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Review: Sydney University Wind Orchestra’s World Tour

SUWO took its audience on a musical journey highlighting the technical skill, musicality and versatility of its ensemble.

On Saturday, the Sydney University Wind Orchestra put on an outstanding first concert of the year at USyd’s Conservatorium of Music – their World Tour, a varied and exciting programme of world music that highlighted East Asian music and composers in particular. 

As the audience of supportive family and friends took their seats, the Con’s beautiful Verbrugghen Hall was illuminated with blue and red light, reminiscent of the VIVID spectacles occurring outside at Circular Quay. 

We began in China with Crouching Tiger Hidden Dragon, a perfect start to the evening. It opened with a bang, followed by a lush tutti legato, an upbeat middle section featuring a punchy percussion solo before the music calmed again, only to end by crescendoing to a brilliant climax. 

We then moved east with Japanese Folk Tune. This arrangement of traditional melodies by a Japanese composer utilises unique performing techniques to emulate traditional instruments. These were executed skilfully. 

As with many international journeys, we made a stop in Dubai. Australian composer Katy Abbot explains her work Jumeirah Jane as a tribute to pampered expat housewives in Dubai. While the playful harmonies and use of percussion were evocative, the complex metrical changes were somewhat distracting, and I came away wishing traditional Middle Eastern music had been featured instead.  

Next stop — Korea! Guest conductor Jasmine Jade-Mills led the orchestra in a beautiful arrangement of variations on Arirang, Korea’s most famous folk song. The variations ranged from plaintive to stateful, ending with a canon of the main theme before a slow, emphatic ending. 

We ended the first leg of our journey with African Symphony by Van McCoy, disco composer and producer most known for The Hustle. With its syncopated melodies, brass fanfares and scalic flute runs, this number evoked the optimism of the pan-African movement of the 1970s.  

After the interval, we rendezvoused in Eastern Europe with Bernstein’s Slava!. This upbeat, chaotic number featured growling brass, slide whistles and campy percussion, along with a middle section in 7/8 time reminiscent of Greek folk dances. The metre change was executed seamlessly and the ensemble’s joy was infectious.

Next, the world premiere of Australian composer Daniel Dinh’s The Stellar Nursery. Dinh has had a long association with SUWO starting as a student performer, and it shows, as this work highlighted every part of the ensemble. From its opening, reminiscent of the Star Trek opening credits, to the ending, which rang suspended for several seconds, Dinh skilfully  evokes the calm expanse of space. A beautiful work, and a well-needed breather in a predominantly high-energy programme.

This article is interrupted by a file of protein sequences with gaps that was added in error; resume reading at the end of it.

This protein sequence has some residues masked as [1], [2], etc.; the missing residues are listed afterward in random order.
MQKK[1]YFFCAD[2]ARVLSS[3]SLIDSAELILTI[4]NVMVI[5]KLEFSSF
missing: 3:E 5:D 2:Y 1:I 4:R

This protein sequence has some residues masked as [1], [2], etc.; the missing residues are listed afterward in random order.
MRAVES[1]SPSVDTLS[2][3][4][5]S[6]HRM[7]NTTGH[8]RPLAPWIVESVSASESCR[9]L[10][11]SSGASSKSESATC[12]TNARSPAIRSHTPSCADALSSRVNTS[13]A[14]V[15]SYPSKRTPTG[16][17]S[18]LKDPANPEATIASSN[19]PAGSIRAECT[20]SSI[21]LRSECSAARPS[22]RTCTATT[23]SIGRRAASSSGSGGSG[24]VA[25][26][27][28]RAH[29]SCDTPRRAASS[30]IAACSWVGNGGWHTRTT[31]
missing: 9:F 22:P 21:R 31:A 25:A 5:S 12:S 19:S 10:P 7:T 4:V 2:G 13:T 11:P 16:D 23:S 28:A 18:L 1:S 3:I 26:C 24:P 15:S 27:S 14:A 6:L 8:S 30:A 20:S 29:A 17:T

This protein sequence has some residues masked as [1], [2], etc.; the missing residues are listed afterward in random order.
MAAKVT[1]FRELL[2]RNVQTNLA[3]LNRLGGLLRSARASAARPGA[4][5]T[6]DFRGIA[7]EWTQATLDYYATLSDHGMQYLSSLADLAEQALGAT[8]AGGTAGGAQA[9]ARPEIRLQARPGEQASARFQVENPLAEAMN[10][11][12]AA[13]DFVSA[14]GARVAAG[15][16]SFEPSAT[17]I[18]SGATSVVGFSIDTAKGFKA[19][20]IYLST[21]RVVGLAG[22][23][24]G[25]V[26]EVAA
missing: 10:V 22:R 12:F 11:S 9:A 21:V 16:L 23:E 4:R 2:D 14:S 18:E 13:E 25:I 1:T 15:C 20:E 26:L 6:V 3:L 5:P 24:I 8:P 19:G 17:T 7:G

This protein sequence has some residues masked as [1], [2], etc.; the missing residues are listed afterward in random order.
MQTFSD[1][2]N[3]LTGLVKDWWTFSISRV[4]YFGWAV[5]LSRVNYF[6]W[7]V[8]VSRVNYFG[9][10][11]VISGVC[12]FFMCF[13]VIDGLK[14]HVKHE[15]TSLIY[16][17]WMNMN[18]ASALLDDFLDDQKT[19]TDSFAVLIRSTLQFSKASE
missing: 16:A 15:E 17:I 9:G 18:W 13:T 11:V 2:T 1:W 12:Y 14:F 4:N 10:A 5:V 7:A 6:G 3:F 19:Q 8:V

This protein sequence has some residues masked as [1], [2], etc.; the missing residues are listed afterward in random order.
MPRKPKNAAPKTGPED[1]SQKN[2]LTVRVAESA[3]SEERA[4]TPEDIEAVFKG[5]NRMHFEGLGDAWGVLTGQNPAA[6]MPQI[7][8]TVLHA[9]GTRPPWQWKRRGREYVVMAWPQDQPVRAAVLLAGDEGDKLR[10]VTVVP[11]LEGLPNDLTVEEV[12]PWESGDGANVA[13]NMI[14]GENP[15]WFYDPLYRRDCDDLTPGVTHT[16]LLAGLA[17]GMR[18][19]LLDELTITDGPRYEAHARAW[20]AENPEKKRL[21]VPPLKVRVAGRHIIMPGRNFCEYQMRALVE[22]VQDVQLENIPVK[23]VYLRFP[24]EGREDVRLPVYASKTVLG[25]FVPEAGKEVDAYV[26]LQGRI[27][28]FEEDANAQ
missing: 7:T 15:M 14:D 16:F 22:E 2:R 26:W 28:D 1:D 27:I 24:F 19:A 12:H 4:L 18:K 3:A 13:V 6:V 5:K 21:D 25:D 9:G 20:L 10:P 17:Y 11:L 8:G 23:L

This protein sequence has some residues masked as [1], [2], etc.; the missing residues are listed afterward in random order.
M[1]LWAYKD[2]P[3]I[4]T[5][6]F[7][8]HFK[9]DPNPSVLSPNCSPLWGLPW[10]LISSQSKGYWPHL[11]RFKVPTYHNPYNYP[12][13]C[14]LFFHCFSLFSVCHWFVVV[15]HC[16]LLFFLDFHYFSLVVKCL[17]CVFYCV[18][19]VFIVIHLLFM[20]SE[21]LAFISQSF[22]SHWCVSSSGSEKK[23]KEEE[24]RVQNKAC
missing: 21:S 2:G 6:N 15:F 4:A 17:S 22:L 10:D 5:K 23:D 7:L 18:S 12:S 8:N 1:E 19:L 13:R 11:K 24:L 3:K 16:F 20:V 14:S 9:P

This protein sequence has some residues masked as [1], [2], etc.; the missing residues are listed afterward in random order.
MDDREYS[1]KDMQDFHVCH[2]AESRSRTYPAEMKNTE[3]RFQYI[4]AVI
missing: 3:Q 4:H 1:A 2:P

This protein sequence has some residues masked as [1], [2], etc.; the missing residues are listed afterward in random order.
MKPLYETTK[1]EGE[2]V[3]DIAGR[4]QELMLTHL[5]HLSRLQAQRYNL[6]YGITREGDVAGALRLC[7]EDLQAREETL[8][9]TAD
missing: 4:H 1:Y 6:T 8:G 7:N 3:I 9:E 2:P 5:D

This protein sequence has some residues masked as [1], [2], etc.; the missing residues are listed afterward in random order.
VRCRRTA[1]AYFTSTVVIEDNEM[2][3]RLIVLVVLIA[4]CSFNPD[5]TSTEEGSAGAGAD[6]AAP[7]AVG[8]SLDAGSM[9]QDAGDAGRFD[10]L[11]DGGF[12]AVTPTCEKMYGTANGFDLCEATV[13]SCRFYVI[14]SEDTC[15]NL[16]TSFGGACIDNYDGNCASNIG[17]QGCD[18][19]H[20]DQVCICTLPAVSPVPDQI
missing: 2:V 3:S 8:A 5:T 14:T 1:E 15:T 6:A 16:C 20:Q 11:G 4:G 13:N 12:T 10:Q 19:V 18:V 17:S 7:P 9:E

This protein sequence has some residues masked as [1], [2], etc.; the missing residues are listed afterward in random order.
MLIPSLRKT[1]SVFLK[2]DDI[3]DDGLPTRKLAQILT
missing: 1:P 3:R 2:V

We returned to modern China with Elegant Refinement, a work that synthesised elements of Chinese music with classic military band style. This was another work that highlighted the ensemble’s brass players after the more woodwind-heavy arrangements of the first half. 

As we neared the end of our journey, we stopped over in New Mexico for John Mackey’s Lightning Field, inspired by an art installation of the same name – a vast stretch of desert marked by 400 steel poles that act as lightning conductors. Three members of the ensemble served as thunder-drummers, positioned at left, right and centre stage for stereophonic effect as we heard rain build into a storm that thrashed wildly before dying away as suddenly as it started. 

We parted in Japan, with My Neighbour Totoro by the inimitable Joe Hisaishi. This cheeky and charming arrangement had me smiling in my seat, the perfect ending to our journey. 

This was an all around excellent evening of music. While SUWO may not have charted the whole globe, the wind orchestra is an ensemble created by and for the Western classical music tradition. Within the constraints of instrumentation, available compositions, and arrangements, they did an outstanding job.

Shout out to the many soloists who played throughout the evening, along with the percussion section who truly held the ensemble together. Credit should also go to conductor Cathy Chan not only for her clear, effective conducting but for being an informative and charming compere. 

At the end of the show, I had the opportunity to speak with the conductors, SUWO’s President Emma Koch, and principal clarinettist Stephen Firmer. Stephen’s journey with SUWO deserves a mention. A pharmacist by profession, his daughter was a member of the ensemble years ago. When they needed a substitute for a state competition, Stephen’s daughter suggested him, and he has been with them ever since. SUWO is truly a community ensemble, and seeing non-professional musicians giving their time to making music simply for the beauty of it is heartwarming. 

SUWO’s next concert is on the 28th of October. Follow them on Facebook or Instagram for details closer to the date.